Dr Phil Smith, March 2024 – Wildlife Notes

The Met Office tells us that March was “unsettled wet and dull”, with a succession of Atlantic fronts bringing wind and rain. The resulting rainfall total recorded by Rachael Parks in her Formby garden was 91.5 mm, which is about 50% more than average. My measurements at the Devil’s Hole suggest that the sand-dune water-table in mid-March was higher by about 3 cm than the record set in 2021. This may be confirmed by water-table data collected since 1972 by Dr Derek Clarke at Ainsdale National Nature Reserve. Extensive flooding of dune slacks and other low points in the dunes was the inevitable consequence. The Devil’s Hole had impressive sheets of deep water, reflecting the surrounding slopes, while the nearby Cabin Hill National Nature Reserve looked more like the Lake District, with its appropriate wintering flock of Herdwick Sheep!

March is when winter is left behind and spring really begins to kick in. Bird song increases. I had my first Skylark singing gloriously on 3rd and a Chiffchaff with its characteristic repetitive song on 18th. Was it one that wintered here, or a genuine migrant? Wicks Lake, Formby, had a rather poorly-looking Cormorant on 5th, while Common Frogs were croaking from the reedy water’s edge. Other bird highlights included an immaculate male Scaup with Tufted Ducks on Sands Lake, Ainsdale, and two or three rather distant Water Pipits at Crossens Marsh on the Ribble. While there, I heard that two Waxwings were showing nearby on Water Lane having been there for about a week. They were still there but only just visible deep inside a Hawthorn bush. Pete Kinsella sent me some photos taken when they were in full view. The floods at Cabin Hill attracted a sizeable flock of 60 Teal, together with a pair of colourful Shovelers and a less welcome pair of feral Greylag Geese. Annoyingly, I just missed a Marsh Harrier quartering the reserve an hour earlier. Nicknamed the ‘northern Nightingale’ my first Blackcap of the spring was singing at Range Lane, Formby, on 31st while a Little Egret was an unexpected visitor to the Cabin Hill floods. Another surprise was a Grey Patridge calling nearby. This formerly common bird has suffered an 80% decline since the early 1960s.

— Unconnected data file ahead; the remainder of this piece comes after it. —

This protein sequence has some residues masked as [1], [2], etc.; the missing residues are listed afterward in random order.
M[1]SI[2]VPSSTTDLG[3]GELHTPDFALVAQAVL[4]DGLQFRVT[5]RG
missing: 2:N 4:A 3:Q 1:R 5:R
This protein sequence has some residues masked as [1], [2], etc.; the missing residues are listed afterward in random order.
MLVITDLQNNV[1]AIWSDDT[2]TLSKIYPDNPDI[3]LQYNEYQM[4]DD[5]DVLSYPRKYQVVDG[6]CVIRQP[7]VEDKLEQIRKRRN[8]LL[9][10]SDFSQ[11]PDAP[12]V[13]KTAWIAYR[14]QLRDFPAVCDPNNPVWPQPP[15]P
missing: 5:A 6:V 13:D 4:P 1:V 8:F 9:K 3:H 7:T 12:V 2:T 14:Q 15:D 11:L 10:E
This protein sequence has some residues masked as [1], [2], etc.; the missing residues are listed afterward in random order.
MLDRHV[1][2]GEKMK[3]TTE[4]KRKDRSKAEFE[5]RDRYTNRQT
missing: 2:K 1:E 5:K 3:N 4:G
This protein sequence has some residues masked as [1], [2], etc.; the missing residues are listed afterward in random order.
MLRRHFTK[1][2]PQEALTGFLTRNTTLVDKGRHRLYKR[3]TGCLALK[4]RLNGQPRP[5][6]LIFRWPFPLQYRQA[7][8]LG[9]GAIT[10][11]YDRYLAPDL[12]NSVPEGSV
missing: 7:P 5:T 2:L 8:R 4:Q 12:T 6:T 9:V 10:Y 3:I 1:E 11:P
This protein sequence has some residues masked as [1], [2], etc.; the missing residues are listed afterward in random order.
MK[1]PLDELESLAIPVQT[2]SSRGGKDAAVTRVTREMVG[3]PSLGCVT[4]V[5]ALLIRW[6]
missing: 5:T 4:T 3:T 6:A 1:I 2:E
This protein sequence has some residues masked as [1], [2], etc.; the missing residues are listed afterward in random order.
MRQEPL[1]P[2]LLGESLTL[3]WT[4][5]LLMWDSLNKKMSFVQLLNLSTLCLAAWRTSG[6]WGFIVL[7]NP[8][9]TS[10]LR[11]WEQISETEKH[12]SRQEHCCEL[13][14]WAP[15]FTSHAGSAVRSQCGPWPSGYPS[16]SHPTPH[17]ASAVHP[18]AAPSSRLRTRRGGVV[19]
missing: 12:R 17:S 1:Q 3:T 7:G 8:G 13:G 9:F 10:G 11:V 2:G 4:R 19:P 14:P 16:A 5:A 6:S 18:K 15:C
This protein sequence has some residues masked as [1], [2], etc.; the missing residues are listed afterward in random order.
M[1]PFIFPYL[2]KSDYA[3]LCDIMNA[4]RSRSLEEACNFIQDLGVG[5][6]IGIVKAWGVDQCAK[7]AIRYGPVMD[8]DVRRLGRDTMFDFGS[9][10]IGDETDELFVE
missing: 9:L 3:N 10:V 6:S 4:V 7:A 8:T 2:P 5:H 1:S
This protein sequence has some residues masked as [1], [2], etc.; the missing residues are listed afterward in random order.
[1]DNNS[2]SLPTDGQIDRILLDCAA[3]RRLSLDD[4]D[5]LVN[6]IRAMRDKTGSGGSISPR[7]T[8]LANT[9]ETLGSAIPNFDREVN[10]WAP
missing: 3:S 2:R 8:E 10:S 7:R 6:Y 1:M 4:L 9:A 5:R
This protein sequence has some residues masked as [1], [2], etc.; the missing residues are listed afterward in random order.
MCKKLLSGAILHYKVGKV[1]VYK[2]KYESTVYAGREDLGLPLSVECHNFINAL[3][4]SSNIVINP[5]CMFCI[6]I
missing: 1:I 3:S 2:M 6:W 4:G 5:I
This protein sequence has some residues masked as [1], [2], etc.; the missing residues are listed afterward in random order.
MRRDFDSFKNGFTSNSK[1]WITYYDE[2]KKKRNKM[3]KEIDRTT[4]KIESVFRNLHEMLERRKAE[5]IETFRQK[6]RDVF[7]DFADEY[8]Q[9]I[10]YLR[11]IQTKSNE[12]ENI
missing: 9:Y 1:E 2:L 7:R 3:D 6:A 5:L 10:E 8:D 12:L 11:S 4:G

Tiny white-flowered dune annuals began to appear from the beginning of the month. The earliest is the Common Whitlowgrass, not a grass at all but a diminutive member of the cabbage family. This was closely followed by Hairy Bittercress and then Little Mouse-ear. The latter has five petals, while the slightly larger Sea Mouse-ear mostly has only four. By the end of the month, they were joined by the attractive Rue-leaved Saxifrage. About a dozen species of these small annuals are common in the dunes, relying on short open vegetation or bare patches, often where Rabbits or livestock have disturbed the ground surface. They don’t like tall, ungrazed or scrubby swards. While looking for dune annuals with Robert Freeth at Ainsdale Local Nature Reserve, I bumped into what looked like an unrecorded bush of Don’s Willow. Only around 40 bushes are known in the UK of this incredibly rare hybrid between Creeping and Purple Willow, 36 of them being in the Sefton dunes. I’ll be able to confirm the identification when catkins appear in April.

On 26th, I revisited the small colony of genuine wild Daffodils at Ainsdale NNR, counting 45 flowers. I’ve known them here since 2014 when there were over 100 blooms. The same day, I found a Heath Dog-violet flowering in my garden, the first in the dunes appearing at the Devil’s Hole on 31st. Although common on the Sefton Coast, this species is Red-listed ‘Vulnerable’ in England, meaning it’s in danger of extinction.

Insects were slow getting going but a queen Buff-tailed Bumblebee was on Red Dead-nettle on the outskirts of Formby on 9th, while a dozy Red-tailed Bumblebee posed on my finger at Falklands Way, Ainsdale a few days later.  As usual, a flowering Prunus at the entrance to Ainsdale NNR was a great attraction for early hoverflies, a prime target being the uncommon Large Bumblefly, which mimics bumblebees, with either a white or red ‘tail’. I saw both forms there on 19th and another ‘red-tail’ on the catkins of the big Grey Willow at Pinfold Meadow, also in the NNR. This spectacular hoverfly is tricky to photograph, because it often flies high around the tops of bushes or trees. Another favoured locality for spring insects is a patch of flowering Alexanders at Sands Lake, Ainsdale. This supported a surprising number of Dung Flies but, apart from a Bronze Shieldbug, wasn’t as productive as usual. Shieldbugs also featured during one of my Formby walks, with green, brown and intermediate colour-forms of the Comon Green Shieldbug. The last day of the month was graced by the first Early Colletes solitary bees at the Devil’s Hole. An abundant nester on south-facing slopes in the dunes, this bee used to be confined to Irish Sea coasts from South Wales to Cumbria but has started to turn up in the south and midlands, probably due to colonisation from the continent.